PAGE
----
Cap and Trade and Non-Tradeable Emissions
thinks the path of Chinese energy and climate policies is interesting but the prospect of international trade creating a game of carbon whack-a-mole is not a great argument for the ex ante unworkability of a U.S. cap-and-trade program. Take a look at the sectoral distribution of U.S. emissions, via the EIA:
The industrial sector accounts to 27 percent of U.S. emissions, and the especially hard-to-offshore residential and transportation sectors generate 54 percent of U.S. energy-related CO2. It also just so happens that the residential and transportation sectors are ripe with low-hanging fruit for emissions reduction — i.e., reduction opportunities that can be carried out at essentially no cost (*) via reductions funded with energy savings. The emissions reductions from picking the low-hanging fruit in the U.S. economy may be offset in whole or in part by Chinese emissions, but that need not be futile in the sense that the U.S. domestic reductions would cause China or similarly situated countries to emit more given their development paths.
What’s especially interesting about China is that their current resistance to emissions reductions has to be viewed in light of the sustainability of their current emissions path. China has relatively large coal reserves but also very high production rates, so rapid in fact that today’s Chinese infant can look forward to depletion of their domestic coal resource before s/he hits middle age. This points to a direction for resolution of the current tension between belching-smokestack China, imposing external costs on Minnesota fisherpeople, and futuristic greener China. Perhaps they will delay the reckoning by endeavoring to make coal exporters fantastically rich (at least until climate reckoning day), but it looks like Stein’s Law will bind and I might even get lucky and see it happen.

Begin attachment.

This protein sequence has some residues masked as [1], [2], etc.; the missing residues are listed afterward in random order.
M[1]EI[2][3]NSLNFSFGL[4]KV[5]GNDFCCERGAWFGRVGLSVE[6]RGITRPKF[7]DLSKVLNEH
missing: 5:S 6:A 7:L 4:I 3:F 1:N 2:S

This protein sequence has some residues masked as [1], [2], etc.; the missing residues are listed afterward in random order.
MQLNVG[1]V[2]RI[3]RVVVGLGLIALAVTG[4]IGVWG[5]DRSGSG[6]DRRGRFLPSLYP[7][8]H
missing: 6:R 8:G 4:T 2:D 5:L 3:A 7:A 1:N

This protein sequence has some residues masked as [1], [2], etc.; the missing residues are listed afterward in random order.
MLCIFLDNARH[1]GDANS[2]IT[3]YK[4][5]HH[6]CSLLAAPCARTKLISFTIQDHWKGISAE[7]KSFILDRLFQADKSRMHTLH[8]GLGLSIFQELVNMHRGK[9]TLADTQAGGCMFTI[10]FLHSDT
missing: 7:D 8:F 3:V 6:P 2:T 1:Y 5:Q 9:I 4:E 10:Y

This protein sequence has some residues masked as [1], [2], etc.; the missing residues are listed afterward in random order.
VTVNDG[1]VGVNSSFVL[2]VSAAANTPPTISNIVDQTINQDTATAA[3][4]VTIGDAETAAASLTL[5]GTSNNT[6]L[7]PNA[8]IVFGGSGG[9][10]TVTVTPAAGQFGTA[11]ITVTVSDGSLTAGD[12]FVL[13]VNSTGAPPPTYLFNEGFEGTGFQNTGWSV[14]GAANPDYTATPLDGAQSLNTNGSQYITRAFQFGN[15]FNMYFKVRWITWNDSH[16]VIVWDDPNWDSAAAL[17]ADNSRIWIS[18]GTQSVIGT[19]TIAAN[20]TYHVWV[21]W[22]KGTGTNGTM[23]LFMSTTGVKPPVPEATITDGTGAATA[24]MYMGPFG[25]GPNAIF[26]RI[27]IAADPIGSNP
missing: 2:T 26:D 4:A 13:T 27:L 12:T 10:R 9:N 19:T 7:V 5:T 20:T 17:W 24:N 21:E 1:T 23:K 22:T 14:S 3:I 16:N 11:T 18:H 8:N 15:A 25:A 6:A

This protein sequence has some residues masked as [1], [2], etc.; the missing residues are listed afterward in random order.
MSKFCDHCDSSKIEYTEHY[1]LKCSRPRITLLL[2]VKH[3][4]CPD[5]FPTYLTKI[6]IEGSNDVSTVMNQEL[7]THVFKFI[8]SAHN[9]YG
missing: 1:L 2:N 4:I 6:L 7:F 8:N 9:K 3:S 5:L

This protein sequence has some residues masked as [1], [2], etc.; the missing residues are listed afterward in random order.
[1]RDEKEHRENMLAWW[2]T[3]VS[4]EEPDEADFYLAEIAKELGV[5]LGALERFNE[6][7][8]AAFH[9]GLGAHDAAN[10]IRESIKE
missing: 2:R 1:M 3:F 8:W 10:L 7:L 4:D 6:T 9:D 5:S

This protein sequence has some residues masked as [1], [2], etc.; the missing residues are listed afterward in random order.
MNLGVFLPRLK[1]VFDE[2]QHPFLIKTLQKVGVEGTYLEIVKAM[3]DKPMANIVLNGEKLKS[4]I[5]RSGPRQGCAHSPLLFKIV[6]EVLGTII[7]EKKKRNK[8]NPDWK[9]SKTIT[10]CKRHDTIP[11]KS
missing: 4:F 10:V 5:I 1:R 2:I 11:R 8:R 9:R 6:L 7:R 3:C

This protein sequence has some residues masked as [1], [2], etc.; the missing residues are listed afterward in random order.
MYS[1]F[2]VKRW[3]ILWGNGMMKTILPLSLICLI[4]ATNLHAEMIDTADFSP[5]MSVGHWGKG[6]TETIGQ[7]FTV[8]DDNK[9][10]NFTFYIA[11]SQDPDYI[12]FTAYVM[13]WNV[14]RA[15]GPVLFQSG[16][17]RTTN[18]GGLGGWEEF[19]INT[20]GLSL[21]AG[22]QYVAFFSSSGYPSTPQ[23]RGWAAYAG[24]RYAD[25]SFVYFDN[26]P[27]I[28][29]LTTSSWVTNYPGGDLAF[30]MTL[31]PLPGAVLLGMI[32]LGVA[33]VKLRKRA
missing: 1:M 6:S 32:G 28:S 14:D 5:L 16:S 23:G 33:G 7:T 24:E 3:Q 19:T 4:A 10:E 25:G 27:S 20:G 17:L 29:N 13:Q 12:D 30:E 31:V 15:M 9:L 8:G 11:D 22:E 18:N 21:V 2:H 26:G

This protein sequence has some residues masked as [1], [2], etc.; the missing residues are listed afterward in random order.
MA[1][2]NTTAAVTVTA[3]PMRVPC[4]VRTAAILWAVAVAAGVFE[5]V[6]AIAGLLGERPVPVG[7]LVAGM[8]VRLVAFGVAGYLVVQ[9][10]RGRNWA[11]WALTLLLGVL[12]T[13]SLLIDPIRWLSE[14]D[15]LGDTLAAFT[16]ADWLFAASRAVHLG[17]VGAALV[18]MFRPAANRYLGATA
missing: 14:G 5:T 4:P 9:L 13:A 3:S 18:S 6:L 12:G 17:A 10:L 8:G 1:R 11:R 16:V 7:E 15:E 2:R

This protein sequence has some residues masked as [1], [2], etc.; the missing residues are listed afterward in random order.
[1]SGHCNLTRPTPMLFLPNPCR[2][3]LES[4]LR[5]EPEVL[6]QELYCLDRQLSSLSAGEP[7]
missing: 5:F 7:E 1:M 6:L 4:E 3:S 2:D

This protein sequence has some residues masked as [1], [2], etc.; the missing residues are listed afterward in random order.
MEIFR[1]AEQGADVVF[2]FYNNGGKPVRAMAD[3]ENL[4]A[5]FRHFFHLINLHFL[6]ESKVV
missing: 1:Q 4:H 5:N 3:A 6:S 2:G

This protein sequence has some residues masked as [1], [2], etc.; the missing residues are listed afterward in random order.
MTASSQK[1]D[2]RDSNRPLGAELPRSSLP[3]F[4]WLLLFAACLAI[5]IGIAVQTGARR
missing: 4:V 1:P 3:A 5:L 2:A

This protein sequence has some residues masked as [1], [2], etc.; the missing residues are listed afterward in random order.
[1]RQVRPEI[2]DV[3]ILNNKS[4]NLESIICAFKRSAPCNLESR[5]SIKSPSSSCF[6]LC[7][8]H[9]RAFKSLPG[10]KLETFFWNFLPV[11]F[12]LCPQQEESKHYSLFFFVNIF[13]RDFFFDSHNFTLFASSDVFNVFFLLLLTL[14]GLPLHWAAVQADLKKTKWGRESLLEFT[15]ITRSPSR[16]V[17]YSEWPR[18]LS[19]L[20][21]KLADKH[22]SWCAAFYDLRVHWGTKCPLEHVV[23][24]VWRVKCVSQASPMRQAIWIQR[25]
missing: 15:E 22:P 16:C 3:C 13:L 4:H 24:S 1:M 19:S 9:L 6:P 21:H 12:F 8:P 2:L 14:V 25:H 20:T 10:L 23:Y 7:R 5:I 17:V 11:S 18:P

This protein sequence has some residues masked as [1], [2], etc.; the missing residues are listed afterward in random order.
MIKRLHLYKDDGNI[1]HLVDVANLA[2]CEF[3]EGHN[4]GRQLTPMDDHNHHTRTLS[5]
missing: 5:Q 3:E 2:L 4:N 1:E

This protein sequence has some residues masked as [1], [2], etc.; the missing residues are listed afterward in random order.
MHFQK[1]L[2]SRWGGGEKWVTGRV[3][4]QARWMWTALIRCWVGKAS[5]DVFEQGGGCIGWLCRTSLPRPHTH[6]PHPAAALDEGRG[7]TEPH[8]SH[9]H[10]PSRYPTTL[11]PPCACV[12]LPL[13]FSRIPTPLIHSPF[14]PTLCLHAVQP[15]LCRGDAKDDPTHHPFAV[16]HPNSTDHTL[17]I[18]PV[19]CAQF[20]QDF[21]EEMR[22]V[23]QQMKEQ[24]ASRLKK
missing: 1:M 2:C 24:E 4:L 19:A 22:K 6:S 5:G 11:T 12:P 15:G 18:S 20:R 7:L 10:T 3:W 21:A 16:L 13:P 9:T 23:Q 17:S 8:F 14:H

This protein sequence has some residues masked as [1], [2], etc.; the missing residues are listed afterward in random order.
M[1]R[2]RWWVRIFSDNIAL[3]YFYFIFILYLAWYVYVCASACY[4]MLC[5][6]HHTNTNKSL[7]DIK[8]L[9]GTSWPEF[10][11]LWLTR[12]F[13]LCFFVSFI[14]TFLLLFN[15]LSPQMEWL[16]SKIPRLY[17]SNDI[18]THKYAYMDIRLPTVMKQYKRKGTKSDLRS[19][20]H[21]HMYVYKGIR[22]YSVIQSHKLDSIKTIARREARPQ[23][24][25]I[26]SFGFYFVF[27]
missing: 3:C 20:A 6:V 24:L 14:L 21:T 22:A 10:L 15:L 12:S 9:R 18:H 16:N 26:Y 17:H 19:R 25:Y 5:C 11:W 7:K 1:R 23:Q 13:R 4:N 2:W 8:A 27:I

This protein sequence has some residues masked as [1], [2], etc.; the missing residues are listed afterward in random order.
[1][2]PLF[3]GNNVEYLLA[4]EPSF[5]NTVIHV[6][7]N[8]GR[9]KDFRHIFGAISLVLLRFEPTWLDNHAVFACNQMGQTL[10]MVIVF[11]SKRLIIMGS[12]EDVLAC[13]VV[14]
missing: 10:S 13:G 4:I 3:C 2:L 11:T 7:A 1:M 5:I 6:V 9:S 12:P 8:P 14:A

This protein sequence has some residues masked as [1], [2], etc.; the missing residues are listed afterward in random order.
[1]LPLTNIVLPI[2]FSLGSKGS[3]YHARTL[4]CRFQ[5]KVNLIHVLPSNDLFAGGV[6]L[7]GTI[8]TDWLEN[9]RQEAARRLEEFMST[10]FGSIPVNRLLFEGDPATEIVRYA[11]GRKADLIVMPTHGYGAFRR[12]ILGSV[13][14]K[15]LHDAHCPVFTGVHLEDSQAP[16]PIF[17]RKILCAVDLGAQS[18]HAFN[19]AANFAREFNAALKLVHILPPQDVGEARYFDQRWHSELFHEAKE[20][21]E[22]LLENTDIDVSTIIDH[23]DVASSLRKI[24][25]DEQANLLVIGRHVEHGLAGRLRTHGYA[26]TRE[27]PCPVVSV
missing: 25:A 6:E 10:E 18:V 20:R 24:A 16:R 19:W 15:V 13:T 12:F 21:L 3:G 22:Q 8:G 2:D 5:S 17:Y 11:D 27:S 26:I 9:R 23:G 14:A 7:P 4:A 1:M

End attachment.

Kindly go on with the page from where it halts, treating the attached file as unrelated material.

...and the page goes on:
(*) That in turn points to something (for later discussion) that’s wrong with this Tax Foundation article on the implicit tax burden of cap-and-trade, which in fairness I should note gets an impressionistic picture of the distributional consequences more-or-less right.